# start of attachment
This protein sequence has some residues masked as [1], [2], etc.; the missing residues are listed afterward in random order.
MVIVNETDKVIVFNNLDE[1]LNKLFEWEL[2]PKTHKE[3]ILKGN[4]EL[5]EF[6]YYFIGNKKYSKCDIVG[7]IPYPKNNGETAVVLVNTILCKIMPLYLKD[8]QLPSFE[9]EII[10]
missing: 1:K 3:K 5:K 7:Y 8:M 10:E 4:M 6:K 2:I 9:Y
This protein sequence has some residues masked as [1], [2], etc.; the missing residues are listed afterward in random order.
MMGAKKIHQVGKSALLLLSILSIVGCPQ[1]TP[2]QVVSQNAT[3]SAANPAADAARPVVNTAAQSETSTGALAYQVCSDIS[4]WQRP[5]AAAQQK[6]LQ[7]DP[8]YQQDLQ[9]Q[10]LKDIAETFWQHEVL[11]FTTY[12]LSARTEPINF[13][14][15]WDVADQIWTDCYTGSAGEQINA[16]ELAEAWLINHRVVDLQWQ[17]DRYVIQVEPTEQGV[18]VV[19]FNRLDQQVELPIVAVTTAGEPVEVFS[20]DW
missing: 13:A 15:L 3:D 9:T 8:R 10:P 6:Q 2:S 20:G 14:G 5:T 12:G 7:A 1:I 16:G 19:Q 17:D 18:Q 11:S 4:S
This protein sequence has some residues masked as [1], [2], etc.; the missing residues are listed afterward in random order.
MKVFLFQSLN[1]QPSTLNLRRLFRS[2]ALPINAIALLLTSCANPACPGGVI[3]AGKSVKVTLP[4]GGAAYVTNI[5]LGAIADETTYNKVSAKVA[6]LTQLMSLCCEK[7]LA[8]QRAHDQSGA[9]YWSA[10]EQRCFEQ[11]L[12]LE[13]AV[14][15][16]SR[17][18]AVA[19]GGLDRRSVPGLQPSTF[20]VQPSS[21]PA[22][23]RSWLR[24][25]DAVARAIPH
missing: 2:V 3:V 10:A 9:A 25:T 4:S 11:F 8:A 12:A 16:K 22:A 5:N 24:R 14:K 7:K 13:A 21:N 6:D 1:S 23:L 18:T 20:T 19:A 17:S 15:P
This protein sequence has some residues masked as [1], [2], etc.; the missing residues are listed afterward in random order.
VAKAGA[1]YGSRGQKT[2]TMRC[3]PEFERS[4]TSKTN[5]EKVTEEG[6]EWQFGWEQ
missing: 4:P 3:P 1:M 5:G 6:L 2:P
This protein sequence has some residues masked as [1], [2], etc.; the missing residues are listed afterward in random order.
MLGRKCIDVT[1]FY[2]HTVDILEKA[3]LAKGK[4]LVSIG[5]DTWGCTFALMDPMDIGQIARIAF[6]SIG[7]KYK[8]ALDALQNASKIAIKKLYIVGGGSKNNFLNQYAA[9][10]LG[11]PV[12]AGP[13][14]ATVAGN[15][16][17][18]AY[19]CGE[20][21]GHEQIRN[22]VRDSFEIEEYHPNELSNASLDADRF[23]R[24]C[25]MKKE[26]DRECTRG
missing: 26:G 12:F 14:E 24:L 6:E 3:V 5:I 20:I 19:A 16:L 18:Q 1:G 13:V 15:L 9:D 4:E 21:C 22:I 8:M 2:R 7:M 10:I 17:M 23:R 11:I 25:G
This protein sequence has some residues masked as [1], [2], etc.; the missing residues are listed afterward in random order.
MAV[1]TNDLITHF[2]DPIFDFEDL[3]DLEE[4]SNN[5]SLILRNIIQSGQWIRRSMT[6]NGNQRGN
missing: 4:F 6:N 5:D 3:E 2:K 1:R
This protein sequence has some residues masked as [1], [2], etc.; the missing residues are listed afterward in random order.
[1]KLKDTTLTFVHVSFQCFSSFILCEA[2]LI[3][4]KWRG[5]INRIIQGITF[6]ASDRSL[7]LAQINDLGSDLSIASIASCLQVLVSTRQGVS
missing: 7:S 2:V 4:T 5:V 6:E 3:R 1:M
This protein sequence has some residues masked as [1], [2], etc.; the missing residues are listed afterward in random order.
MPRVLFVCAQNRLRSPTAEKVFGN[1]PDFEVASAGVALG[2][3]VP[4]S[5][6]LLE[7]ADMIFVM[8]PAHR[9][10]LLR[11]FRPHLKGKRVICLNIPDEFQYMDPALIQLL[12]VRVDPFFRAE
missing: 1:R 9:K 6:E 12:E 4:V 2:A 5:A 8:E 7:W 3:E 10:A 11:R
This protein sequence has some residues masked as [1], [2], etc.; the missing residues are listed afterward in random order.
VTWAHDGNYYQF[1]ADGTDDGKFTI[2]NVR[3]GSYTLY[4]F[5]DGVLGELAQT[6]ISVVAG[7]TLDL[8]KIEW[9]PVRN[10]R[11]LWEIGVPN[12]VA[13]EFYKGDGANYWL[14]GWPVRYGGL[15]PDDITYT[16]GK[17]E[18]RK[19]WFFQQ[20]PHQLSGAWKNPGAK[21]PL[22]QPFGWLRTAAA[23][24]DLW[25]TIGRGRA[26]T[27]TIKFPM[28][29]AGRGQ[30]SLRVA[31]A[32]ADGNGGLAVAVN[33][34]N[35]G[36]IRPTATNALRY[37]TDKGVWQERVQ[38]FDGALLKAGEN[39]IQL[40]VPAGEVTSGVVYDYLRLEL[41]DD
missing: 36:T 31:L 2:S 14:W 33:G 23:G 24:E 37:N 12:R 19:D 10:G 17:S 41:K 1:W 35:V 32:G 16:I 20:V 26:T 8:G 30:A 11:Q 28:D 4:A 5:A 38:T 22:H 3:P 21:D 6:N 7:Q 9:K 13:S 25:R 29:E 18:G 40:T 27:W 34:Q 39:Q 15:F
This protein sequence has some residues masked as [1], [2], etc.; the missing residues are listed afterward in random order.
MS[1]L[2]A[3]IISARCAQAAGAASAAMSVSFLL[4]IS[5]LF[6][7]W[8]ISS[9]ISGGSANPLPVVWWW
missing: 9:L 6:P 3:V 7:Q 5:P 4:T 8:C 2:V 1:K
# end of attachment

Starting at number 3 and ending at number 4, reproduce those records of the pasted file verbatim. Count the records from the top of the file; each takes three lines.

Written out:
This protein sequence has some residues masked as [1], [2], etc.; the missing residues are listed afterward in random order.
MKVFLFQSLN[1]QPSTLNLRRLFRS[2]ALPINAIALLLTSCANPACPGGVI[3]AGKSVKVTLP[4]GGAAYVTNI[5]LGAIADETTYNKVSAKVA[6]LTQLMSLCCEK[7]LA[8]QRAHDQSGA[9]YWSA[10]EQRCFEQ[11]L[12]LE[13]AV[14][15][16]SR[17][18]AVA[19]GGLDRRSVPGLQPSTF[20]VQPSS[21]PA[22][23]RSWLR[24][25]DAVARAIPH
missing: 2:V 3:V 10:A 9:A 25:T 4:S 11:F 8:A 12:A 16:K 22:A 5:N 24:R 14:K 7:K 13:A 21:N 6:D 1:S 23:L 18:T 20:T 19:A 17:S 15:P
This protein sequence has some residues masked as [1], [2], etc.; the missing residues are listed afterward in random order.
VAKAGA[1]YGSRGQKT[2]TMRC[3]PEFERS[4]TSKTN[5]EKVTEEG[6]EWQFGWEQ
missing: 4:P 3:P 1:M 5:G 6:L 2:P